What is Infrared Heating
V1: The Theory of Infrared Heat
What is Infrared?
Infrared is a type of energy. How does infrared heat work? It heats people, floors, walls and other surfaces directly, without heating the air around them first. The result? Infrared heating provides an instant warming, similar to when the sun emerges from clouds on a chilly day.
Another important factor to consider in evaluating infrared applications is that the amount of energy that is absorbed, reflected or transmitted varies with the wavelength of the infrared energy and with different materials and surfaces. These and other important variables have a significant impact on heat energy requirements and performance. Infrared Emitters & Source Temperatures — The amount of radiant energy emitted from a heat source is proportional to the surface temperature and the emissivity of the material. This is described by the Stefan-Boltzmann Law which states that radiant output of an ideal black body is proportional to the fourth power of its absolute temperature. The higher the temperature, the greater the output and more efficient the source.
Heat the floor, not the ceiling...
With most conventional heating methods (radiation, re-radiation, conduction and convection), air must first be heated and then circulated to warm people and objects. That’s why conventional heating is controlled by thermostats that sense air temperature. As a result, it takes longer to heat people and objects because they’re warmed secondarily to the air around them.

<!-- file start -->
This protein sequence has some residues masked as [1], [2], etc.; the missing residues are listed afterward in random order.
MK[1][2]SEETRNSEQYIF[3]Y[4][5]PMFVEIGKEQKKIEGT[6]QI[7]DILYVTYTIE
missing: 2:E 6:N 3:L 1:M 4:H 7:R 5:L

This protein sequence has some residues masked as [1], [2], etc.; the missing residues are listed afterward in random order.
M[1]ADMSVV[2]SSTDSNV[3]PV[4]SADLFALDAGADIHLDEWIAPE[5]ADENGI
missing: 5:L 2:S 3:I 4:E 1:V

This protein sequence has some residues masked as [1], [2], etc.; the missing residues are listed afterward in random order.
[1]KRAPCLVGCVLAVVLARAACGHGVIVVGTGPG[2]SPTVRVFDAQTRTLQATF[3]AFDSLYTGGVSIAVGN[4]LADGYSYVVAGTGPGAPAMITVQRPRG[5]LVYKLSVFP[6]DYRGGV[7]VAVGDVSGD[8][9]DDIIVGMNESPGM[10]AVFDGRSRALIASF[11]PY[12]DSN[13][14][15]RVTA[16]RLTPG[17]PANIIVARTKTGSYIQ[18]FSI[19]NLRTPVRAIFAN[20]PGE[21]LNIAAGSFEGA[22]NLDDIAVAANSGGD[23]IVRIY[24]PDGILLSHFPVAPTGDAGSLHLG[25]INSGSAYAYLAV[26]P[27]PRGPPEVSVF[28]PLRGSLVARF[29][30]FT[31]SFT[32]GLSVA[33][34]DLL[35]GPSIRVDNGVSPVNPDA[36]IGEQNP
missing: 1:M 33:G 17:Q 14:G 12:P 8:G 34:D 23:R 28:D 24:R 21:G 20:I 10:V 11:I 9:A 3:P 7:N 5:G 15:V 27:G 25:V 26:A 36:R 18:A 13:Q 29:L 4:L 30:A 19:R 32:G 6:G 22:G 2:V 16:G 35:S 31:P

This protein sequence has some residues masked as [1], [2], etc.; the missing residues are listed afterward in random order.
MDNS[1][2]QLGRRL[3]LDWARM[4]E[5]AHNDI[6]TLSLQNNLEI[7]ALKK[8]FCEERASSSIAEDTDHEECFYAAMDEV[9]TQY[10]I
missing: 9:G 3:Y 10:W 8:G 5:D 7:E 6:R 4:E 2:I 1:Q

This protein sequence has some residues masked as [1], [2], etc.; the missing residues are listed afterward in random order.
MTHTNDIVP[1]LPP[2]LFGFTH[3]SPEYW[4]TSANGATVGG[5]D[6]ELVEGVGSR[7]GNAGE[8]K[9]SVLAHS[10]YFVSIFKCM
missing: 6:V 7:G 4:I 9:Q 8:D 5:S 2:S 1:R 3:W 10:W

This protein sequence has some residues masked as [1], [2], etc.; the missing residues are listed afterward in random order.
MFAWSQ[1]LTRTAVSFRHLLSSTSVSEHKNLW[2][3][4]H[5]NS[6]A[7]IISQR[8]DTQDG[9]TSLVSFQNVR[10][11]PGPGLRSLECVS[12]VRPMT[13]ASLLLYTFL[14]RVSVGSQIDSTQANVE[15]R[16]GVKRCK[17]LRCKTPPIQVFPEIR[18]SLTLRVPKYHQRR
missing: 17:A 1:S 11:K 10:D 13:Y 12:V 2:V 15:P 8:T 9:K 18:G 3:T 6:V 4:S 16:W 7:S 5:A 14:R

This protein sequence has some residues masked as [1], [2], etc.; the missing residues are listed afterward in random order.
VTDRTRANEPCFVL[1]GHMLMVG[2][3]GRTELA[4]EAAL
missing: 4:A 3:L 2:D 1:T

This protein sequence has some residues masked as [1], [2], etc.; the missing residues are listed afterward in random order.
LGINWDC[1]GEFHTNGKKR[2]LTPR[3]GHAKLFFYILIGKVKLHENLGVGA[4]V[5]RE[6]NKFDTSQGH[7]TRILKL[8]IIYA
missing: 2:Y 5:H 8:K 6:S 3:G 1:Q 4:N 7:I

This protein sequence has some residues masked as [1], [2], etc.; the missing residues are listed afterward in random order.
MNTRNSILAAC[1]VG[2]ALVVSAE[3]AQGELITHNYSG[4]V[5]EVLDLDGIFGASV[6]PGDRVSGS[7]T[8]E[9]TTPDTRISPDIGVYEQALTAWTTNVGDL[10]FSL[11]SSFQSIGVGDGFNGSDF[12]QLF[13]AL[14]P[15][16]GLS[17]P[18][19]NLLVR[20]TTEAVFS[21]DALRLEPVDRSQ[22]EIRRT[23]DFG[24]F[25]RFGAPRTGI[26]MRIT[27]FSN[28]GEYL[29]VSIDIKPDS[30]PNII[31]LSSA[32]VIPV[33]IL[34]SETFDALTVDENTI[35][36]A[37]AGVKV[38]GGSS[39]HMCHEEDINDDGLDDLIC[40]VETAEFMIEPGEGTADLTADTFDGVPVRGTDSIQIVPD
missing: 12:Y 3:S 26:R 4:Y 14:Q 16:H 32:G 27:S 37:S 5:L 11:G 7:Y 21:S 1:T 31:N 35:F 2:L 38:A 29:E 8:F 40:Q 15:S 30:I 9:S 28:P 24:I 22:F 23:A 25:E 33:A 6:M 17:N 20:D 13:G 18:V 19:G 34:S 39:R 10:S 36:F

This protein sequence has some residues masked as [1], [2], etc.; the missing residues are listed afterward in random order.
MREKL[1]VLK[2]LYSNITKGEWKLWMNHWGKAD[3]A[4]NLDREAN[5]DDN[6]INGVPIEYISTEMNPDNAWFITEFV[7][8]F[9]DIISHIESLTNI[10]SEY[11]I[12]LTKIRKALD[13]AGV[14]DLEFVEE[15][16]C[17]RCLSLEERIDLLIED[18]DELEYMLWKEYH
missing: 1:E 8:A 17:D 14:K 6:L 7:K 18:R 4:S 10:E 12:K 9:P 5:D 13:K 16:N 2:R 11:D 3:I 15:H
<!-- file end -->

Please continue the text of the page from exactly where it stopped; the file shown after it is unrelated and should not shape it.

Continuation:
Innovative infrared heating warms people, floors and other objects first, making it the most efficient, effective method of heating. It really shines when heating under diverse conditions, such as warehouses, storerooms and even the most immense structures imaginable. Warm people and objects, not the air that then rises to the ceiling.
Evaluating Infrared Sources Commonly available infrared sources include heat lamps, quartz lamps, quartz tubes, metal sheath elements, ceramic elements and ceramic, glass or metal panels. Each of these sources has unique physical characteristics, operating temperature ranges and peak energy wavelengths. (See characteristics chart below.) Source Temperature & Wave Length Distribution — All heat sources radiate infrared energy over a wide spectrum of wavelengths. As the temperature increases for any given source:
1. The total infrared energy output increases with more energy being radiated at all wavelengths.
2. A higher percentage of the infrared energy is concentrated in the peak wavelengths.
3. The energy output peak shifts toward the shorter (near infrared) wavelengths